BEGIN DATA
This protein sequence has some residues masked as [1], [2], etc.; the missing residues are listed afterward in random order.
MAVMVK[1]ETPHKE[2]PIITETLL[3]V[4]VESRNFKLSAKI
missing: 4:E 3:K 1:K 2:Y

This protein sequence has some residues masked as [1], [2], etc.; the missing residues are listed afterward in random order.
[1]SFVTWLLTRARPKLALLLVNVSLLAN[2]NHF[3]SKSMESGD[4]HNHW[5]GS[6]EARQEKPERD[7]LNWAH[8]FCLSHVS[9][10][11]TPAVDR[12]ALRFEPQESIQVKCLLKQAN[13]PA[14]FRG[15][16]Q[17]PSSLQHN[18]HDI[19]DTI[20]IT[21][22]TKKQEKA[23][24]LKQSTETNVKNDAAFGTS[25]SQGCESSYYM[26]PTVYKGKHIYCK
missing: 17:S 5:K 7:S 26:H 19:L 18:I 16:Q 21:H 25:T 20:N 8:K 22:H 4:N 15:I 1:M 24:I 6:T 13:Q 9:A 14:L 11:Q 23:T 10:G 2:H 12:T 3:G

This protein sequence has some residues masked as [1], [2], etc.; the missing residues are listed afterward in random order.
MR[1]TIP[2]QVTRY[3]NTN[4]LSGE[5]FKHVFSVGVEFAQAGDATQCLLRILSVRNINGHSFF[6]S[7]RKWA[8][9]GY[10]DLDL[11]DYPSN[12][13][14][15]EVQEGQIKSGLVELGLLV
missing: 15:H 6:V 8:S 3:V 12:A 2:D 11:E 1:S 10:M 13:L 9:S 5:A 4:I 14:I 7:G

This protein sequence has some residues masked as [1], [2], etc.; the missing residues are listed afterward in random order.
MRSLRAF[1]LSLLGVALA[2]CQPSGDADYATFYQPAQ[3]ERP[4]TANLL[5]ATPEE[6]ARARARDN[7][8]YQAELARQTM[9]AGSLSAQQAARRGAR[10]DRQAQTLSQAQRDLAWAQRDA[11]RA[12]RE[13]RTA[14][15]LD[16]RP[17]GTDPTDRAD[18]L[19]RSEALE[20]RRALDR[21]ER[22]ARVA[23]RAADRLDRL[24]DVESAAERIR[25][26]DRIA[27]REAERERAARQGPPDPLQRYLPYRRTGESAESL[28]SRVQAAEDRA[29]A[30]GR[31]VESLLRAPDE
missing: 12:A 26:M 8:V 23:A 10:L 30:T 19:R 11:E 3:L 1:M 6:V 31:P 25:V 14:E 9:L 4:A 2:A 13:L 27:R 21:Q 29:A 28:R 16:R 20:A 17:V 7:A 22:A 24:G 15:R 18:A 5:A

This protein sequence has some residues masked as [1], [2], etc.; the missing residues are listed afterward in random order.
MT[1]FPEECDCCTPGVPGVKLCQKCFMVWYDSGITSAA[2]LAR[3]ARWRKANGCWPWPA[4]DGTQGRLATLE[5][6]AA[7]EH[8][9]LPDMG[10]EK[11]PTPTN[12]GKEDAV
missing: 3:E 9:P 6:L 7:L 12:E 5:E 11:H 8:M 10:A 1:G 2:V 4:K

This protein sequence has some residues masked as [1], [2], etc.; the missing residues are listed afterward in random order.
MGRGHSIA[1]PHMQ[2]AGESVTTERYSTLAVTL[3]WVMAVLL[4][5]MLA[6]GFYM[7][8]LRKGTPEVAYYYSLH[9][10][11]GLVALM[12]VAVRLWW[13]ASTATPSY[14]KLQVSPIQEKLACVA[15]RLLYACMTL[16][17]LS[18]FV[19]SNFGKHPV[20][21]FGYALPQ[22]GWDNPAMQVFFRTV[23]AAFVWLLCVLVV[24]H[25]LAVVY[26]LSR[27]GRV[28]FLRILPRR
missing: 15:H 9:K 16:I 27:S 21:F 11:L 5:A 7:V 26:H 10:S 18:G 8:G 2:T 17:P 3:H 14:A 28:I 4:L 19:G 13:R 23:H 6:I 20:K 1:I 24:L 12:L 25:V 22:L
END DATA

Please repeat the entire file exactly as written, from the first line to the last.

This protein sequence has some residues masked as [1], [2], etc.; the missing residues are listed afterward in random order.
MAVMVK[1]ETPHKE[2]PIITETLL[3]V[4]VESRNFKLSAKI
missing: 4:E 3:K 1:K 2:Y

This protein sequence has some residues masked as [1], [2], etc.; the missing residues are listed afterward in random order.
[1]SFVTWLLTRARPKLALLLVNVSLLAN[2]NHF[3]SKSMESGD[4]HNHW[5]GS[6]EARQEKPERD[7]LNWAH[8]FCLSHVS[9][10][11]TPAVDR[12]ALRFEPQESIQVKCLLKQAN[13]PA[14]FRG[15][16]Q[17]PSSLQHN[18]HDI[19]DTI[20]IT[21][22]TKKQEKA[23][24]LKQSTETNVKNDAAFGTS[25]SQGCESSYYM[26]PTVYKGKHIYCK
missing: 17:S 5:K 7:S 26:H 19:L 18:I 16:Q 21:H 25:T 20:N 8:K 22:H 4:N 15:I 1:M 24:I 6:T 13:Q 9:A 14:L 11:Q 23:T 10:G 2:H 12:T 3:G

This protein sequence has some residues masked as [1], [2], etc.; the missing residues are listed afterward in random order.
MR[1]TIP[2]QVTRY[3]NTN[4]LSGE[5]FKHVFSVGVEFAQAGDATQCLLRILSVRNINGHSFF[6]S[7]RKWA[8][9]GY[10]DLDL[11]DYPSN[12][13][14][15]EVQEGQIKSGLVELGLLV
missing: 15:H 6:V 8:S 3:V 12:A 2:D 11:E 1:S 10:M 13:L 9:S 5:A 4:I 14:I 7:G

This protein sequence has some residues masked as [1], [2], etc.; the missing residues are listed afterward in random order.
MRSLRAF[1]LSLLGVALA[2]CQPSGDADYATFYQPAQ[3]ERP[4]TANLL[5]ATPEE[6]ARARARDN[7][8]YQAELARQTM[9]AGSLSAQQAARRGAR[10]DRQAQTLSQAQRDLAWAQRDA[11]RA[12]RE[13]RTA[14][15]LD[16]RP[17]GTDPTDRAD[18]L[19]RSEALE[20]RRALDR[21]ER[22]ARVA[23]RAADRLDRL[24]DVESAAERIR[25][26]DRIA[27]REAERERAARQGPPDPLQRYLPYRRTGESAESL[28]SRVQAAEDRA[29]A[30]GR[31]VESLLRAPDE
missing: 12:A 26:M 8:V 23:A 10:L 30:T 19:R 11:E 3:L 1:M 6:V 31:P 25:V 14:E 9:L 4:A 2:A 13:L 27:R 21:Q 29:A 28:R 16:R 20:A 17:V 7:A 22:A 24:G 15:R 18:A 5:A

This protein sequence has some residues masked as [1], [2], etc.; the missing residues are listed afterward in random order.
MT[1]FPEECDCCTPGVPGVKLCQKCFMVWYDSGITSAA[2]LAR[3]ARWRKANGCWPWPA[4]DGTQGRLATLE[5][6]AA[7]EH[8][9]LPDMG[10]EK[11]PTPTN[12]GKEDAV
missing: 3:E 9:P 6:L 7:L 12:E 5:E 11:H 8:M 10:A 1:G 2:V 4:K

This protein sequence has some residues masked as [1], [2], etc.; the missing residues are listed afterward in random order.
MGRGHSIA[1]PHMQ[2]AGESVTTERYSTLAVTL[3]WVMAVLL[4][5]MLA[6]GFYM[7][8]LRKGTPEVAYYYSLH[9][10][11]GLVALM[12]VAVRLWW[13]ASTATPSY[14]KLQVSPIQEKLACVA[15]RLLYACMTL[16][17]LS[18]FV[19]SNFGKHPV[20][21]FGYALPQ[22]GWDNPAMQVFFRTV[23]AAFVWLLCVLVV[24]H[25]LAVVY[26]LSR[27]GRV[28]FLRILPRR
missing: 15:H 9:K 16:I 27:S 21:F 11:L 5:A 7:V 26:H 10:S 18:G 8:G 2:T 17:P 3:H 14:A 28:I 4:L 19:G 13:R 23:H 6:I 20:K 1:I 24:L 12:L 25:V 22:L